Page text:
However, that’s a big “if.” Twitter’s history is littered with bungled or half-abandoned products, ranging from Vine to Revue. While it’s built out an innovative tool with Twitter Spaces, there’s plenty of competition in the podcast space, with major players like Spotify and SiriusXM spending billions of dollars to acquire talent and tech. It will take a lot of focus and investment for Twitter to gain market share, and those are two attributes that the company isn’t exactly known for. While I’m hopefully optimistic about Twitter’s podcasting ambitions, I’m also not holding my breath.
What do you think?
Want to see which brands are sponsoring newsletters?
It doesn’t matter if you’re a solo newsletter writer or a newsroom with an entire sales team — nearly every newsletter operator says they need help selling ads. But some of the biggest names in newsletters have found a solution: Sales Pro, a powerful advertising database from the team at Who Sponsors Stuff.
Who Sponsors Stuff: Sales Pro is the largest database of advertisers who spend money on email newsletters. They’re tracking hundreds of newsletters and 4,000+ sponsors. (And they’re adding about 50 new sponsors per week. Sales Pro customers get daily email alerts as new sponsors are added.) They’ll tell you not just who might be a good sponsor for your newsletter, but who the right person is to reach out to at that sponsoring company. Plus, Sales Pro isn’t just for newsletters — it also works great for selling podcasts! Sales Pro might be just the tool you need to help ramp up your email revenue. Reach out to their team about a subscription to Sales Pro here.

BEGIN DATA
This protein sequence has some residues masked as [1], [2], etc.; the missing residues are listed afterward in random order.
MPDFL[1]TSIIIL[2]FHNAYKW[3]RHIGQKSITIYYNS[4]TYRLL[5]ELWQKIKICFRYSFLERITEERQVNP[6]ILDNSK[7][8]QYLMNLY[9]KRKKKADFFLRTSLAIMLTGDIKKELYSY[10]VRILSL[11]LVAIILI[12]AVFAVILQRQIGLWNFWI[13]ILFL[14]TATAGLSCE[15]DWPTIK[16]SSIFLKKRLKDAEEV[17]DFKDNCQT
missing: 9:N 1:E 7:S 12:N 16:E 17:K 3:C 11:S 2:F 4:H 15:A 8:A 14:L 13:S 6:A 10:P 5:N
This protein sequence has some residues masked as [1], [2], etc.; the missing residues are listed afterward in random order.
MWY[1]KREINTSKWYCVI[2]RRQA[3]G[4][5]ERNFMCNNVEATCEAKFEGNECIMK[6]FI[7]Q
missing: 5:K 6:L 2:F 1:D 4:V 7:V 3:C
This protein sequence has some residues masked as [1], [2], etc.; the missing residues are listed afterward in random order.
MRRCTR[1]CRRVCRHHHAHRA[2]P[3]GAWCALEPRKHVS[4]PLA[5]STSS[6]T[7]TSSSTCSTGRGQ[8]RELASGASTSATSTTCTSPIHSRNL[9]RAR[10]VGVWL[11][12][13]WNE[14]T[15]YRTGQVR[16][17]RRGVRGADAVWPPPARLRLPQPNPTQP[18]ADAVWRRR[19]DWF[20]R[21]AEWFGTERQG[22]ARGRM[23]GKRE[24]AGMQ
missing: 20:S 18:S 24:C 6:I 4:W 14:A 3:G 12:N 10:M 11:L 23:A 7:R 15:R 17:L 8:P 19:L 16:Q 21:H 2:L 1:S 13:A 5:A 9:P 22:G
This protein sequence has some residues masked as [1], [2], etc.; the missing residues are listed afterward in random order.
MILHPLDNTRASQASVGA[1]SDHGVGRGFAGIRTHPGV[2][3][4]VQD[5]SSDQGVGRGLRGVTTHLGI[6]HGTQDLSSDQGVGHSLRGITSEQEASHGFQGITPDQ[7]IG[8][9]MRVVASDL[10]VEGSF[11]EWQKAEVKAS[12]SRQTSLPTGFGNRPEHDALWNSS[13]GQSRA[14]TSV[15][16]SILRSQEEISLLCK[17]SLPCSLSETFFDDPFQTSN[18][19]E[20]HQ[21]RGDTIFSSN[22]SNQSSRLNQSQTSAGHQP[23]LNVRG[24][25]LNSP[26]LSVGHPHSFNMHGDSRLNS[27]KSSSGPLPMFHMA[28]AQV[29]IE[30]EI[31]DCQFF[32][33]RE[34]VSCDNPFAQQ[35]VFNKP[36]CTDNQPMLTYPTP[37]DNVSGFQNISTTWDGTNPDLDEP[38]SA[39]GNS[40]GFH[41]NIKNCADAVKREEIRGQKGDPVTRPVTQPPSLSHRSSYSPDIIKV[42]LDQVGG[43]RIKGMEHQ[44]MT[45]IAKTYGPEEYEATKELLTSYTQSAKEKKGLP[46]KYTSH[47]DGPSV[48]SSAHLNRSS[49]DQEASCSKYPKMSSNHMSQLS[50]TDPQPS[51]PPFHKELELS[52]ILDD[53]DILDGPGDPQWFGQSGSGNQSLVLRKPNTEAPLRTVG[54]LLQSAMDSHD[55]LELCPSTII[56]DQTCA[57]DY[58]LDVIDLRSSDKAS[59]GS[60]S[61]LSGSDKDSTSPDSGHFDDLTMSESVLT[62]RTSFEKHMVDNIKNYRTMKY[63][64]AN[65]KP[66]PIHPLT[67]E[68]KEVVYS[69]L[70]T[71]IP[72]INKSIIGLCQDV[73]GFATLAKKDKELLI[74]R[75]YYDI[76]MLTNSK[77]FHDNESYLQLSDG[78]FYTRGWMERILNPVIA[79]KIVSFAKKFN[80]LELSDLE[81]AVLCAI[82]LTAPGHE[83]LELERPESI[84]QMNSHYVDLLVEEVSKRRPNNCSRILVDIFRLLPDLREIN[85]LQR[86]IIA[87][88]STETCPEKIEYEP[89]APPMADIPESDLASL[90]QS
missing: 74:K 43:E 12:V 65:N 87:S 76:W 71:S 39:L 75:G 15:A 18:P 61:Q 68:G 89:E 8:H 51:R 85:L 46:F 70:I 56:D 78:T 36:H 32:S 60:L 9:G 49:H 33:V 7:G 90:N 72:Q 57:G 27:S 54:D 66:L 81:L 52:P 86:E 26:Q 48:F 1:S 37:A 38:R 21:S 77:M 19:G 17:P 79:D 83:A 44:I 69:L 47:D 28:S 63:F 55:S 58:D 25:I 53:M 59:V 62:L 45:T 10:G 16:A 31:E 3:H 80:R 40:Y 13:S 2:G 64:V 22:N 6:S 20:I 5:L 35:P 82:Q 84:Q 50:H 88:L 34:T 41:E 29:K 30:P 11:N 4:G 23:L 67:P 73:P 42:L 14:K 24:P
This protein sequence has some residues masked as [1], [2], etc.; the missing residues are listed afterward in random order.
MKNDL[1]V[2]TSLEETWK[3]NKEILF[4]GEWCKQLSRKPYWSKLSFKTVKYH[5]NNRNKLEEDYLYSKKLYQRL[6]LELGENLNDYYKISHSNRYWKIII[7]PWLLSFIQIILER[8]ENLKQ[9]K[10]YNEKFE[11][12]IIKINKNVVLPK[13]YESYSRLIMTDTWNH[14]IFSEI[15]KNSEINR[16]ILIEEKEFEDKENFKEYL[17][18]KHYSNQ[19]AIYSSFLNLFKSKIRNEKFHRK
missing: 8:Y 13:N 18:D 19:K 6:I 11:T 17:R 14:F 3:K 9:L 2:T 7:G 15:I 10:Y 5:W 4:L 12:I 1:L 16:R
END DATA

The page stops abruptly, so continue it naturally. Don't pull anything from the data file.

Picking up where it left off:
Also, to see 10 free sponsor listings a week and keep up with the latest in the newsletter space, you should subscribe to Who Sponsors Stuff's FREE newsletter: Email Intelligence.
It's always exciting to read about local news cooperatives like this one. I think local journalists have a better chance of reaching sustainability faster if they team up. [Nieman Lab]
I appeared on another podcast! For this one, I talked about local news startups and how they can get to sustainable revenue faster. [Lion]
This Twitter thread is fascinating. We think of email as decentralized, but if you try to send email from your own server, the largest email platforms will often just mark it as spam. [Twitter]
A good profile of Mathias Döpfner, the CEO of Axel Springer, which has an increasingly large media footprint in the US. [WashPo]
This is a really interesting way to grow an email list, though it might be hard to replicate if you don't already have a large audience on social media. [Media Voices]
I'm seeing more and more of the largest creators launch their own product lines. It gets them off the hamster wheel of constantly drumming up new sponsors, and then they have actual equity in the product's success. [Bloomberg]
It started with podcasts, but now it's moving into text-based reporting.
Want to sponsor this newsletter you’re reading right now?
You can find details over here. I limit it to one sponsor per newsletter. Why? To maximize the level of exposure and engagement for each sponsor.
Do you like this newsletter?
Then you should subscribe here: